When Concorde, the world’s most distinctive airliner, soared into the skies for the first time it drew spontaneous applause from reporters and cameramen.
The Anglo-French plane took off from Toulouse and was in the air for 27 minutes.
The first pilot, Andre Turcat, said on his return to the airport: “Finally the big bird flies, and I can say now that it flies pretty well.”
The maiden test flight, on March 2, 1969, reached 10,000ft but Concorde’s speed never rose above 300mph. When in service, it would fly at up to 1,300mph.
At the time there were serious doubts at government level about the viability of Concorde. Cabinet papers released under the 30-year rule warned the project would be a disaster, costing the UK £900 million.
The first commercial flights took place in January, 1976, when British Airways flew from London Heathrow to Bahrain and Air France from Paris to Rio.
The supersonic aircraft went on to transform transatlantic travel between Europe and the US.
However, with fares costing thousands of pounds, Concorde was always a luxury, used by only the very richest travellers.
The 3,000-mile journey across “the pond” would take three and a half hours and it became a favourite with jet-setting celebrities including Mick Jagger, Elton John, Joan Collins and Annie Lennox.
The Queen favoured Concorde when she flew and the Queen Mother was even reported to have taken the controls of one of the aircraft during a test flight. One former cabin crew member recalled: “You could see the curvature of the Earth. It was the nearest thing to space, the highest point at which normal people could fly.”
The jet helped make rock music history in 1985, during Bob Geldof’s Live Aid.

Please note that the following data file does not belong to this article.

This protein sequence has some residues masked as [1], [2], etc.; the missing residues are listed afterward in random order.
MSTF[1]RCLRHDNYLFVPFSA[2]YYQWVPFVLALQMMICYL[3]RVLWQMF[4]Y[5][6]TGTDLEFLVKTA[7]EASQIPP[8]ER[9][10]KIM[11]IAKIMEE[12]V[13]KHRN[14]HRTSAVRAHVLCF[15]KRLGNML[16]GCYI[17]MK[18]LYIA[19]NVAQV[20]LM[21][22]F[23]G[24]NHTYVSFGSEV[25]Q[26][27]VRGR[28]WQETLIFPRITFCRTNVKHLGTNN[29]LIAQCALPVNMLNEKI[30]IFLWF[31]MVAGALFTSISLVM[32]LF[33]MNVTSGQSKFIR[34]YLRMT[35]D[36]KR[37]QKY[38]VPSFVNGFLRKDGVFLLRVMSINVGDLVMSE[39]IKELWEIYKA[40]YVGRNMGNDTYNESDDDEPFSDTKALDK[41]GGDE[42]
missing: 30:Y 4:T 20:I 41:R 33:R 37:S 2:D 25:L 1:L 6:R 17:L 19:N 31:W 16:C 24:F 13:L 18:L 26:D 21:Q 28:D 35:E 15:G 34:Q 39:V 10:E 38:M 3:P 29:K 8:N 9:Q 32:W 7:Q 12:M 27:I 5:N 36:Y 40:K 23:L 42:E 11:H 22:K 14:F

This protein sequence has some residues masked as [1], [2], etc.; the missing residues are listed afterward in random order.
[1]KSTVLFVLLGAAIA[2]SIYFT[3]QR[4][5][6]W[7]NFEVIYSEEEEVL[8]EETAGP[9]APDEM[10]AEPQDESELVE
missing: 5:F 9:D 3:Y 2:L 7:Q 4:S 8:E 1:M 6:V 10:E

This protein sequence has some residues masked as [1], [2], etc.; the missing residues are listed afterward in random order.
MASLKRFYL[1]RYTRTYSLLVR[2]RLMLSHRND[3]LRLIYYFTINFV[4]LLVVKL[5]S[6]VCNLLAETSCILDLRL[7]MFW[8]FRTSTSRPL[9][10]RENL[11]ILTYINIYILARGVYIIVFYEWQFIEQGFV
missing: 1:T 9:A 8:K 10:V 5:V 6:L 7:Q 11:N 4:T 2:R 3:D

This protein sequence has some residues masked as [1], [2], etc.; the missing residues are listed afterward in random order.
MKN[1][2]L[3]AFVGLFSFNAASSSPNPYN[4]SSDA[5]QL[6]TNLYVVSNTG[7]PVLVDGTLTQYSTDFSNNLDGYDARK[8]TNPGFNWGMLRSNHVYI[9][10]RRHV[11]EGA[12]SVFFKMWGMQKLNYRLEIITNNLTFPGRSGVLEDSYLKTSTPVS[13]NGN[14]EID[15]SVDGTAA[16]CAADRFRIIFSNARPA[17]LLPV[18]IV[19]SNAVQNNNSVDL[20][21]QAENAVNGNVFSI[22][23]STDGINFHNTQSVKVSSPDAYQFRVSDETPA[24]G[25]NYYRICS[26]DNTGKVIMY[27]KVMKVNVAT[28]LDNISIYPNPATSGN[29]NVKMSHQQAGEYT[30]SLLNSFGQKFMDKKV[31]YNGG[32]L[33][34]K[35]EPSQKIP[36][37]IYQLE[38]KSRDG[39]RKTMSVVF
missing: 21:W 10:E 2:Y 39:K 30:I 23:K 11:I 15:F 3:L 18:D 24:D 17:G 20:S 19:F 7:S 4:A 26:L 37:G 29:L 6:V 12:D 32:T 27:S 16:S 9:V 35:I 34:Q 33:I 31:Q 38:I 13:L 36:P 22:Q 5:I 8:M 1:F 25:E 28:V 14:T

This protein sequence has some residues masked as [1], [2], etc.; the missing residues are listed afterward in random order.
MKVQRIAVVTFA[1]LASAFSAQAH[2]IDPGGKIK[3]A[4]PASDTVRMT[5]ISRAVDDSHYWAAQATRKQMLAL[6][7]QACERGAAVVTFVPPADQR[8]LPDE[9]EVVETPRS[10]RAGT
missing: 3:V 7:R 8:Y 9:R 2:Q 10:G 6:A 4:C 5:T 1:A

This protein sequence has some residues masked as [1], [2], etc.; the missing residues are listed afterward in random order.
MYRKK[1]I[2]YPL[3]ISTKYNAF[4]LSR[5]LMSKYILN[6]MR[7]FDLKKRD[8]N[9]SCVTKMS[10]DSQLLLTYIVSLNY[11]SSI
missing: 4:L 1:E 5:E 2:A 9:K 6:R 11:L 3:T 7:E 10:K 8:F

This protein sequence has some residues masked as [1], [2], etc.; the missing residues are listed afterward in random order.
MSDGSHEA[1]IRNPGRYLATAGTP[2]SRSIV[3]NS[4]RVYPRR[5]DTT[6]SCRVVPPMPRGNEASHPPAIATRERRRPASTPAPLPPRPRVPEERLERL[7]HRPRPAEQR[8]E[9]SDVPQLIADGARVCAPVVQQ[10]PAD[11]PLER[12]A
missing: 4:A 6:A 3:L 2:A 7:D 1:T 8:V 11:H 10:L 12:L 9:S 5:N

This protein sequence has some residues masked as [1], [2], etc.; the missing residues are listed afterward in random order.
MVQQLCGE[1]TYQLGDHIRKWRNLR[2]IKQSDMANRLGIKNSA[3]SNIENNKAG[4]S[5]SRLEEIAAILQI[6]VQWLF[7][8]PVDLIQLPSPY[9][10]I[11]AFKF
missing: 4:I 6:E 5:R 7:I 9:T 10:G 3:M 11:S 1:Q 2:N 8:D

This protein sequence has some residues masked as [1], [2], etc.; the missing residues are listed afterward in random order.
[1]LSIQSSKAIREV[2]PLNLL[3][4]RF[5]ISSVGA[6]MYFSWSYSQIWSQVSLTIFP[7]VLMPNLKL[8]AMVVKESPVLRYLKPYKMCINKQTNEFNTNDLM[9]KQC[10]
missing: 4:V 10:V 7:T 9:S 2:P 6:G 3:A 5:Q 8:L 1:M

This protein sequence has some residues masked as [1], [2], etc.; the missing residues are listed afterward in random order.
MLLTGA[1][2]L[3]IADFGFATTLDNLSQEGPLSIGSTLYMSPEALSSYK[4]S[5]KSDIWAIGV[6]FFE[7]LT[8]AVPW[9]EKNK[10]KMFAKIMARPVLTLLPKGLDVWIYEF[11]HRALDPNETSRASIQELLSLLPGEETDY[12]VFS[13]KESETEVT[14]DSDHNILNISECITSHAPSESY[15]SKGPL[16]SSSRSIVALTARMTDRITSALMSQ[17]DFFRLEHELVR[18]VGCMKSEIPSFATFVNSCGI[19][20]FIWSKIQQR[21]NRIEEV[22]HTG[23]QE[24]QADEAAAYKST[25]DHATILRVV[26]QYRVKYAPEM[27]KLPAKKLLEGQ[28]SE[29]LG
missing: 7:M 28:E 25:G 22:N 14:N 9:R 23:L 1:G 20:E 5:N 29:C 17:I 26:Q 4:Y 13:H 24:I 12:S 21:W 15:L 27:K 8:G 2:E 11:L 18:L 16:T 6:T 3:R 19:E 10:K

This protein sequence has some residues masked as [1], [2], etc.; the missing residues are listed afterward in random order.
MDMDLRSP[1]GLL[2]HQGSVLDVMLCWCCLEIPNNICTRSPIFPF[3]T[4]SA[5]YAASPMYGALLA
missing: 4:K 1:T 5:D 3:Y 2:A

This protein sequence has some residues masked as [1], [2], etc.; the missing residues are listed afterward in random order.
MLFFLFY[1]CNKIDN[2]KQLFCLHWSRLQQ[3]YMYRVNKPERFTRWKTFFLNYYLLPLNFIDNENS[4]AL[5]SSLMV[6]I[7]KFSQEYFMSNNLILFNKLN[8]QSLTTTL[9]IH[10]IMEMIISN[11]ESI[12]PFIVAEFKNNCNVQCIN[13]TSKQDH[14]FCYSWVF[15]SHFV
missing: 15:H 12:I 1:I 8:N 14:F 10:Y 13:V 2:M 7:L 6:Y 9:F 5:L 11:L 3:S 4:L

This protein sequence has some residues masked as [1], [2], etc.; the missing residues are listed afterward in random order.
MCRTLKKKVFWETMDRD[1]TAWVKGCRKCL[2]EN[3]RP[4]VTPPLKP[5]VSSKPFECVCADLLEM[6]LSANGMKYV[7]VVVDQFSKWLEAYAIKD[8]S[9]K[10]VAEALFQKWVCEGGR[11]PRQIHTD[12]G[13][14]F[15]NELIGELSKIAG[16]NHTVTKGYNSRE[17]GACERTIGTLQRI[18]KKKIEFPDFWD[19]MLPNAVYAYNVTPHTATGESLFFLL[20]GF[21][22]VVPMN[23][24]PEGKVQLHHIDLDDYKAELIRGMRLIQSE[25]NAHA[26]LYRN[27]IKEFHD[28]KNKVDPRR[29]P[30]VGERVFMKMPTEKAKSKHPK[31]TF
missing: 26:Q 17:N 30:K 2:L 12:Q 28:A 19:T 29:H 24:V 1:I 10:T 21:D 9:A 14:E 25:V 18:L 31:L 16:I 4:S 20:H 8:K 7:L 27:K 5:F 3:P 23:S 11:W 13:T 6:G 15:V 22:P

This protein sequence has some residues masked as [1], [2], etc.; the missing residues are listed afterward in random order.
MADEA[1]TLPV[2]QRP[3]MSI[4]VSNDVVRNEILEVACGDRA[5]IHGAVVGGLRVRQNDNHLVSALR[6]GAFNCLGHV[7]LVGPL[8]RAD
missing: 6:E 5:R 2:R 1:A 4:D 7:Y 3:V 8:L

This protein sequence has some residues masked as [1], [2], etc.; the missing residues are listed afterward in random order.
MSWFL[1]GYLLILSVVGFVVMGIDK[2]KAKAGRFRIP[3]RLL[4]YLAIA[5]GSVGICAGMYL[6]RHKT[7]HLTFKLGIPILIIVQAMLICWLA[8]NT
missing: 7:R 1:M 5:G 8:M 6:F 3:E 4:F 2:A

Chart-topper Phil Collins played on stage in London and then took Concorde to New York, followed by a helicopter to Philadelphia in time to play drums for Eric Clapton before the televised event was over.
And in 1999 US soul diva Diana Ross made the headlines when she was arrested after she assaulted a female security officer who was trying to search the star before she boarded the plane. Ross was later cautioned and released.
The fastest transatlantic passenger flight was from New York to Heathrow in February, 1996. It took 2 hours, 52 minutes, 59 seconds from take-off to touchdown, aided by a 175mph tailwind.
And in February 1985, a Concorde charter flight flew from London Heathrow to Sydney, Australia, in 17 hours, 3 minutes and 45 seconds, including refuelling stops.
In 1997, British Airways launched a contest to mark the 10th anniversary of the airline’s move into the private sector. The promotion featured 190 flight tickets to New York valued at £5,400 each, which were being offered at £10.
Contestants had to call a special hotline to compete and it attracted around 20 million entries.
However, Concorde’s image was dented for good with a crash near Paris in July, 2000, in which 113 people died. £17m was spent on safety improvements and the aircraft went back into commercial service in November, 2001.
In April, 2003, British Airways and Air France announced the plane would be retired in October due to falling passenger revenue and rising maintenance costs, marking the end of an era.
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